... meanwhile the instructions don't have a test for the igniter, only replace and "see if it works." Seriously? What is so magical that a simple multimeter can't test for? No one in this small town has anything like that igniter. Well, one place had some sorta generic one for $20. Mighta been aluminum (and slightly finned, which seemed smart ...) with two taps (separate ground connection.)

That being said, if I bought it and the thing still didn't run I'd forever question it. I'm off to see if I can find the original part for something LESS than the one I found on Amazon for $68!

*********
Side note, the spark plug I pulled out is a NGK BPR5ES 11 (the "11" is written underneath the BPR5ES). My Honda 215's (push mowers) take a BPR5ES. Well, ain't that handy. Would be great (meaning, simpler) if "all" my mowers took the same plug. Dunno what that "11" means tho.
I know that you can buy the plug wire ends separately. Any auto parts store should handle them. They usually come in a set of custom fit plug wires for a car or truck. Someone should have them separately. They will come in straight or 90 degrees styles where they attach to the plug.

I'm not sure what you mean by spring end. If it is what I'm thinking about this style of end normally attaches to the threaded end of a spark plug. Most plugs come 2 ways depending on the maker. The difference is on one style the metal end that the wire hooks to can be removed like a nut off of a bolt. Leaving a threaded end behind. Your wire would just attach to this threaded end. (Not using the little nut/end) On the other style of plug this end is permanently attached at the factory.
Every NGK spark plug I ever seen has the removable end. Domestic plugs usually do not. (Except maybe Autolight)

A loose fitting plug wire will definitely give you a running problem. I have even seen the threaded end being loose (on the plug) and causing problems (when used) even though the wire is tightly attached to it. For this reason I only like using spark plugs with the removable ends when the ends are not needed. Otherwise I buy the plugs with the permanently attached ends.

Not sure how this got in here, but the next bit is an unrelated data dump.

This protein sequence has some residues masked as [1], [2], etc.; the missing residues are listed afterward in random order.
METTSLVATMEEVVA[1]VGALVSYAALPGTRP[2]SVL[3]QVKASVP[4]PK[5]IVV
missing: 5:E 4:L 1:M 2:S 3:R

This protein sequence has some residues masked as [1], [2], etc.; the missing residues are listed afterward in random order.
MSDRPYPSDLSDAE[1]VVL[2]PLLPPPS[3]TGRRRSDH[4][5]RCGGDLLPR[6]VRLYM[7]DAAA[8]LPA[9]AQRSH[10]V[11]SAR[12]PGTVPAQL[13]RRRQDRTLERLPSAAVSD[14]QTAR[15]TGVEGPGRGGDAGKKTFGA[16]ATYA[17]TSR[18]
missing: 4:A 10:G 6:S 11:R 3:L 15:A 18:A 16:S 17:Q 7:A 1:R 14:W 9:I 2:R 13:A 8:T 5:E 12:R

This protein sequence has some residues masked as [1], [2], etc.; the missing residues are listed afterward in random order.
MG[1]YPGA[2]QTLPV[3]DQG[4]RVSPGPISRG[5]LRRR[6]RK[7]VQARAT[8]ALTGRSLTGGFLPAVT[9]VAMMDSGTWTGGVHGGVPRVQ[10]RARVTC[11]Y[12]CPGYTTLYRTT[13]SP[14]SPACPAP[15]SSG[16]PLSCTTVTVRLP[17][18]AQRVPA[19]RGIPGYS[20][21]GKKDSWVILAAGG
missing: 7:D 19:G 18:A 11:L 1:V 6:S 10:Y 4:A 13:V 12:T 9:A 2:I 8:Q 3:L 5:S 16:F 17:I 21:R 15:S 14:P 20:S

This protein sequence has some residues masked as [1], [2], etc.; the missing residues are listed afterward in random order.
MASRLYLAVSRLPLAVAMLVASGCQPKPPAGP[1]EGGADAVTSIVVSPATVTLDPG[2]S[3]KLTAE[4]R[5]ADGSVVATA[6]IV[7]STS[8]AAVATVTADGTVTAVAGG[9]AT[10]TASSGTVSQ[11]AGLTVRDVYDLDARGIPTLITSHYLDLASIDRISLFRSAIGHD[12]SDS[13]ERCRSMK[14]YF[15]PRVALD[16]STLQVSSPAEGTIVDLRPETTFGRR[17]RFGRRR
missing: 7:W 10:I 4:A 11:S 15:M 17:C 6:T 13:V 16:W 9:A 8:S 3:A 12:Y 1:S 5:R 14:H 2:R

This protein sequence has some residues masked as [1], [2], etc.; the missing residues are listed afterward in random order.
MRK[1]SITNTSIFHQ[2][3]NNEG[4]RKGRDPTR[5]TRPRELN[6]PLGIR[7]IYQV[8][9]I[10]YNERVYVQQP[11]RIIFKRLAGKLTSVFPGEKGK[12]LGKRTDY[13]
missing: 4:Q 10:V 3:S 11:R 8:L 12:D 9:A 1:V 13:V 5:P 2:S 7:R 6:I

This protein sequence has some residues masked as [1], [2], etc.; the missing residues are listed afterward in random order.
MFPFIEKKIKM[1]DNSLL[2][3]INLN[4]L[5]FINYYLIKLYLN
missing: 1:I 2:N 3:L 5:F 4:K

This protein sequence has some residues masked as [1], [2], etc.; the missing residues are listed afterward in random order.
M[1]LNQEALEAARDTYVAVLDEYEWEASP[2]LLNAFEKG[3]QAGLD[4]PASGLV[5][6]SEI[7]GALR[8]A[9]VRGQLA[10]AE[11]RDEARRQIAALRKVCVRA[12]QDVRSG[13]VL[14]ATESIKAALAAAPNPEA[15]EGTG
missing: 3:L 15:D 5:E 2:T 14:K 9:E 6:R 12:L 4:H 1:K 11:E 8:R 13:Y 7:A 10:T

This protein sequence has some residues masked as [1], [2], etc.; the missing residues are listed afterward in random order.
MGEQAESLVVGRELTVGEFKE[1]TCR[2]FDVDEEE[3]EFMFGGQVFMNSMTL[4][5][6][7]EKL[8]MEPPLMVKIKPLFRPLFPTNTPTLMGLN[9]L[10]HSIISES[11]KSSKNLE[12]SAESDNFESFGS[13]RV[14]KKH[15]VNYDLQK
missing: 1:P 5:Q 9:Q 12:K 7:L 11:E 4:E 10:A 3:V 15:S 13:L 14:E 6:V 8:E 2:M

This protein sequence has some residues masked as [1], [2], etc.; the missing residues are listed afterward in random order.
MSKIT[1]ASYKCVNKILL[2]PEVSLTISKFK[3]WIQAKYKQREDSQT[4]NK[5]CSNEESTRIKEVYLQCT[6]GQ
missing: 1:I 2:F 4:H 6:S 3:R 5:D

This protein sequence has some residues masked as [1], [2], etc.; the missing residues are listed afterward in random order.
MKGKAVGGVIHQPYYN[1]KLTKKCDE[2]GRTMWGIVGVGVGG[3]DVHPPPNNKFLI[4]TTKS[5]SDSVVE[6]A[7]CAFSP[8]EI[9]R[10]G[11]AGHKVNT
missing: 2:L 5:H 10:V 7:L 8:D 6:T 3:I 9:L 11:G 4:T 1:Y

Hope this makes sense. lol

The igniter is probably like a voltage regulator. No way of testing it without frying it. So you are stuck with what I call try me buy me. Put the new part on and see if it works. This is the reason no store wants to return electrical parts.
I'd recommend spending for the factory parts. The cheep aftermarket parts are junk. Especially if you plan on keeping the tractor a while.
 

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Discussion Starter #12
I only tried O'Reilly here. They only carry full plug wires, not the ends. And I see no way to remove the wire from the coil. They looked at me as if I had 3 eyeballs when I told them what I was interested in.

Even so, when looking at the spark plug wire ends on Amazon I got the impression it's common for them to have resistance added to them. That would explain why there's a separate resistance spec for checking the coil with and without the plug wire/cap.

[So, what resistance needed? No stated spec for that as far as I'm aware. Not sure i want to go down that rabbit trail.]

I visually inspected my spark plug end. It's a spring inside there. And the spark plug has the normal nut/end on it. The spring would NEVER engage the spark plug without it. I looked at J-D's diagram and parts list. It clearly shows a spring inside the plug boot; it's listed as a separate part.
 

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The issue is almost assuredly the ignitor module...here is a way to test it if you have not done so already...

testing ignitor on Kawasaki small engines.jpg

Chuck
 

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Discussion Starter #15
The issue is almost assuredly the ignitor module...here is a way to test it if you have not done so already...
Saw that chart earlier today but do not understand it, for a couple reasons.

1) It wants you to identify the igniter by appearance but the OEM style looks like neither. Has aspects of both, visually.

2) There are only two places to put probes (one test to perform), and yet two sets of number ranges.
 

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Perhaps the table format is a bit confusing -- basically it comes down to reading the meter with the leads connected one way and then the other. Because the meter is providing a small voltage to measure the resistance, the polarity of the voltage supplied will determine how much current flows throuogh the semiconductors internal to the module and hence the resistance read. This documentation from the Kawasaki single used on the RX95 rear engine riding mower may be a little easier to comprehend: